After my venture to Hopetoun Falls, I again hit the road and headed to Triplet Falls. They were only another 25 minutes away.
The carpark is located at the end of Philips Track, which begins as a sealed road that comes off Beech Forest Lavers Hill Road. Philips Track then passes the Otway Fly Treetop Adventures, and has an abrupt left-turn, at which point it becomes unsealed and bumpy.
Keep following Philips Track, with no further turns, until you reach the carpark (pictured above and below). Facilities include drop toilets and picnic tables.
The track to Triplet Falls and Little Aire Falls begins here.
There is also an information sign at the beginning of the trail, which is quite helpful.
And worth reading.
As you can see below, Triplet Falls are a 2km return hike from the carpark. This trail is a circuit which involves three main viewing platforms, and a short walk back to the carpark.
However, I’m not confident on how accurate the 1 hr time allocation is. There are lots of stairs, and it will take 2hrs if you choose not to take the loop trail, and turn back the way you came. This is necessary if you also want to visit Little Aire Falls, as the track to them deviates from Triplet Falls after about 200 meters.
On the sign above, Little Aire Falls are indicated as a 2.5km hike. This also felt inaccurate to me, but more on that later (blog post on its way).
I begun my journey to Triplet Falls first.
The trail begins flat and easy, which had me feeling extra confident.
Some nice informative signs are also placed along the beginning of the walk.
And then. Stairs. Lots and lots of stairs.
The stairs are wooden built, with wide sections of earth in between. They felt endless.
But finally they came to an end, and another sign indicated the trail to Triplet Falls.
Here, the track deviates to the left to Little Aire Falls. Apparently another 2.3kms along. To the right, the track continues to Triplet Falls.
I turned to the right to find Triplet Falls. More signs indicated the surrounding nature, and the history of this beautiful place.
And then, what do you know, more stairs.
I kept my eyes darting around, focused on each step, but also wanting to soak in every inch of my surroundings.
Moss clung to everything, and the track was very wet after recent rainfall. However, it wasn’t muddy.
In fact, parts of the track are a metal walkway built-up from the ground. It makes it a very pleasant trek.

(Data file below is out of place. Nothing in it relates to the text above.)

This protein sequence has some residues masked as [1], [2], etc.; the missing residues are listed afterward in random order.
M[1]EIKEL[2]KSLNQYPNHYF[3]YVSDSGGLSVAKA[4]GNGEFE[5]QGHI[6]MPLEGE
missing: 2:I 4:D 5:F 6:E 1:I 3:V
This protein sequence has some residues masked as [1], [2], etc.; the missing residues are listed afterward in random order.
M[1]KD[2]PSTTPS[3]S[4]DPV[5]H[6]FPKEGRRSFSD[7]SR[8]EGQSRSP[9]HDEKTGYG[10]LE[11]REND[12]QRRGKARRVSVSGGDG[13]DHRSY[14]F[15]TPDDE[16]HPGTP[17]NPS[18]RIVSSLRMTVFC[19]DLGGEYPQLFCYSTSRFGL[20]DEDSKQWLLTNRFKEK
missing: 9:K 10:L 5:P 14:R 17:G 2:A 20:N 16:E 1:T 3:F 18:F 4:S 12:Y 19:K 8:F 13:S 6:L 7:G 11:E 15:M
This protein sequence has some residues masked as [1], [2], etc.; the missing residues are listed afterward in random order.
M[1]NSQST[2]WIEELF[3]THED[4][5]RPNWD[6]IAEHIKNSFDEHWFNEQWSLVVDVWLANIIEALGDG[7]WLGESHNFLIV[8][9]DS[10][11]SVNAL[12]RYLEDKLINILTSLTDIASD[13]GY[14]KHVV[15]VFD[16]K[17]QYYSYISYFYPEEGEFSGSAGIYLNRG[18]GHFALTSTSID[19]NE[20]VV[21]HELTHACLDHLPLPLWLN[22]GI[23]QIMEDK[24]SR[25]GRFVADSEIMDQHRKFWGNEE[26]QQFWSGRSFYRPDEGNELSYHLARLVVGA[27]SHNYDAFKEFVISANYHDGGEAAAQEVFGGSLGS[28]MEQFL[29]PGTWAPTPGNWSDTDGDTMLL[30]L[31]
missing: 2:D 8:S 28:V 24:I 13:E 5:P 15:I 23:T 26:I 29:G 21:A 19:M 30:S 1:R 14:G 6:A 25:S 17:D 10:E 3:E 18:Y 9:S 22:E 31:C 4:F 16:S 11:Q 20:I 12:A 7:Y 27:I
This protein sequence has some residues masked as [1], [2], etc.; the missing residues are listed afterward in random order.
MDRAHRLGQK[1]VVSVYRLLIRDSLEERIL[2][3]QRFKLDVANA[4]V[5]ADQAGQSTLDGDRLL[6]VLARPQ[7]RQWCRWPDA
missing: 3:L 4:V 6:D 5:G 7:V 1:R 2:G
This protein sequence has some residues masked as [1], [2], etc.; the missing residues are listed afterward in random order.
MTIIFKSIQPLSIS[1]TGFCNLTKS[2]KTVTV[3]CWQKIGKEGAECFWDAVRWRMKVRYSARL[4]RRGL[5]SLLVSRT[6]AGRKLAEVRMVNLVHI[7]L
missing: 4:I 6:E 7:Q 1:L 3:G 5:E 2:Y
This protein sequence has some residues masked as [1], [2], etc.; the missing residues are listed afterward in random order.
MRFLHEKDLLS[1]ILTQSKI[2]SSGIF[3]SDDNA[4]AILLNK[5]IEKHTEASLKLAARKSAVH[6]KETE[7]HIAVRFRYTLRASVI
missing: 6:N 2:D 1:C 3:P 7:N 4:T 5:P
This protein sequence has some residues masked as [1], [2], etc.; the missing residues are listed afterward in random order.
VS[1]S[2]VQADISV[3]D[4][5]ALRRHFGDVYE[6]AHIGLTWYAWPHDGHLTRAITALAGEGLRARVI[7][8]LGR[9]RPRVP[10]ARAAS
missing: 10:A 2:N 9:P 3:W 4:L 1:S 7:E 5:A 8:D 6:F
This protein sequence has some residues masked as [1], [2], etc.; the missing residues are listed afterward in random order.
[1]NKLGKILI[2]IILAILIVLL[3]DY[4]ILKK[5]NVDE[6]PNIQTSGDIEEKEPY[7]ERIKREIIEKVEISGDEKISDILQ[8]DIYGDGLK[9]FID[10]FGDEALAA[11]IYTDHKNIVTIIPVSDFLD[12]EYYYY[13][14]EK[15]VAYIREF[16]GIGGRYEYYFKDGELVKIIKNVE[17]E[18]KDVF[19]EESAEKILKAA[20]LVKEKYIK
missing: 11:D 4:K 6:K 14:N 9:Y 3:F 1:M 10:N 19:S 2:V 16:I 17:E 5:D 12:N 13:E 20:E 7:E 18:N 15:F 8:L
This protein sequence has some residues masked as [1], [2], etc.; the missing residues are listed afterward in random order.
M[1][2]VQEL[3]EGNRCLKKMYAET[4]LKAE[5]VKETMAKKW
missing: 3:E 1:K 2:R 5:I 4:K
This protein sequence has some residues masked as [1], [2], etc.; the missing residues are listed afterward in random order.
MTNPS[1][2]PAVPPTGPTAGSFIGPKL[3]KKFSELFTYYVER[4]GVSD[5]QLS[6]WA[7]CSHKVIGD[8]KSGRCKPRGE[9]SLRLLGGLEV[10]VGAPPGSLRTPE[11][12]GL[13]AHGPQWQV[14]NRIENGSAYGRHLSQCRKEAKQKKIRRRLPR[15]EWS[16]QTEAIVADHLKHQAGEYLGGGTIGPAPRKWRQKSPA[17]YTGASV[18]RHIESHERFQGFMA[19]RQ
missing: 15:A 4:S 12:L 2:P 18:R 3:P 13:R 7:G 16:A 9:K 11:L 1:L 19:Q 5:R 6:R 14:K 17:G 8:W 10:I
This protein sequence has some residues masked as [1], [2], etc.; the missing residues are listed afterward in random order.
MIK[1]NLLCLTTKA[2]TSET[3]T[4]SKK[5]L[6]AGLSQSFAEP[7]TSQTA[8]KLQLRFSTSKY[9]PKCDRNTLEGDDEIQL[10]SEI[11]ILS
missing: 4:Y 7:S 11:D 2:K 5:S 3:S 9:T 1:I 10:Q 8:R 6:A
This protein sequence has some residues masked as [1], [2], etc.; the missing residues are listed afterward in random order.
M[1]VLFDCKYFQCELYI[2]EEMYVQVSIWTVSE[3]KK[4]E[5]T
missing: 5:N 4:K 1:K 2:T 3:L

It felt like the metal went on forever…
I looked up at the trees to catch a glimpse of the overcast September sky.
And continued on through the mossy world.
I love learning about nature on these walks. It’s just another aspect of what makes them so great.
Then, for a change, some stairs headed upwards.
Only to hit another metal structure.
Also, don’t forget to keep an eye out for the native platypus! Although, without any (safe) access to Triplet Falls, they might be hard to spot.
Then, I reached the first viewing platform, which was mostly obstructed by trees and ferns.
It was here that I could see a steep access to the base of the falls. However, considering how muddy it was, there was no way I was going to tackle it. Not on my own. It was too risky, and I know that’s how people have freak accidents. So I wouldn’t recommend this unless it is safe.
So instead, I headed up the next staircase.
And found my way to the next viewing platform, which was much more impressive.
I then made my way to the third and final platform, which provides the best view of the falls. It was here I captured my best images.
True to their name, Triplet Falls have multiple sections of rockface. They are nestled amongst trees and ferns. A very unique sight indeed.
I admired them for some time. It was difficult to get good photographs, as the platform’s metal barricades were in my way. However, I managed to find some awkward spots to balance my tripod. I would recommend bringing an extremely tall tripod if you’re planning to get great long exposure captures of the falls.
After a while of snapping pics, and a diminishing camera battery, I decided to turn back and head to Little Aire Falls. (As opposed to continuing on the loop back to the carpark). Click here to read more about them!
|Last visit||September 2017|
|Start / Finish||Carpark at the end of Philips Track|
|Unsealed Roads||Yes, average condition but manageable in 2WD|
|Walking distance||2km return|
|Time||2hrs return (3.5hrs if continue to Little Aire Falls)|
|Difficulty||Moderate, steep steps|
|Facilities||Toilets, Picnic Tables|
|Lat & Long||38.6713° S, 143.4934° E|
|Nearby||Little Aire Falls, Hopetoun Falls, Beauchamp Falls|